I knew my weight would be an issue when I saw my parents last weekend. It’s always been an issue, but now it’s an Issue. I’m the heaviest I’ve ever been, pushing 200 pounds, and my parents have entered into an intervention-like mindset.
I’m not writing this to vilify them; they don’t deserve that. If this excessive concern about my excessive weight was the only thing you knew about my parents, you might think they do, but they don’t. I have two of the greatest parents in the world. Together 40 years, they’ve been a beautiful model of a lasting, loving relationship; they’ve displayed wisdom and forgiveness in incredibly difficult situations; and to paraphrase a line in The Descendants (which I finally just saw, so it’s fresh on my mind), they’ve given me enough to do something, but not enough to do nothing.
But they’re human, and humans have personalities, and personalities have flaws. Their shared flaw, in my opinion, is not having boundaries when it comes to my weight. They love me unconditionally; they hate my weight.
Even when I hovered between a slender-yet-curvy size 6 and 8 in my 20s, my parents voiced concerns about my weight. Maybe it’s because my mother had been thinner than me in her 20s or because most of my closest friends have always been thinner than me, but something instilled a fear in them — one that never stayed tucked away in their inner monologues — that I was too big, even when I wasn’t.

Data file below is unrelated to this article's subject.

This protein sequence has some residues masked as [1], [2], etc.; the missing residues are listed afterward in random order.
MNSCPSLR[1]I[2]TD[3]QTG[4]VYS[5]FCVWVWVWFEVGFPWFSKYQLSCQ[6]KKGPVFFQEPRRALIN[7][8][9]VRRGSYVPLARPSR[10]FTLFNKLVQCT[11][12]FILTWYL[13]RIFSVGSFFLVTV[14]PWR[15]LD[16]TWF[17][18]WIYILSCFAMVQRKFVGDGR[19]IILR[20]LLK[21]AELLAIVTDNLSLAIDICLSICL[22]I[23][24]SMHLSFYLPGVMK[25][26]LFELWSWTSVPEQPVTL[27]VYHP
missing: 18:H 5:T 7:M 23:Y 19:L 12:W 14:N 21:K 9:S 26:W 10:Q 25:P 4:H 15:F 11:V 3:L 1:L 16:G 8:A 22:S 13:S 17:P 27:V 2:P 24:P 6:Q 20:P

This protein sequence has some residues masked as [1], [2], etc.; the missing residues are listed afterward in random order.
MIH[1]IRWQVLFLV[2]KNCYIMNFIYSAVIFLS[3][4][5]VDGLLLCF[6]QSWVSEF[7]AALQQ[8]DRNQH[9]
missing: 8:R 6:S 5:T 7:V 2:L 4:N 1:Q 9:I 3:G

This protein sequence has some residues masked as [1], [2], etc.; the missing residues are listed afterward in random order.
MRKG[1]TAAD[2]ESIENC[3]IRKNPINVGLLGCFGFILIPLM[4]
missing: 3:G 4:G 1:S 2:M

And now that I’m definitely too big in their eyes — I wear a 12 or 14 in dresses, a 10 in some pants and skirts — the concern that used to be exhibited with the occasional “Are you sure you want to eat that?”-type comment is now manifesting as tears — actual eyes-welling-up tears.
Last Sunday, at a brunch the day after my niece’s bat mitzvah, I put smoked salmon on my plate, knowing my father would be vocally disappointed if I’d put it on a cream-cheese-covered bagel. He had already complimented me on the food choices I’d been making over the weekend, and while I was glad he’d noticed, I was annoyed he was paying such close attention. Next to the salmon, however, I put a piece of my ex-brother-in-law’s famous noodle kugel.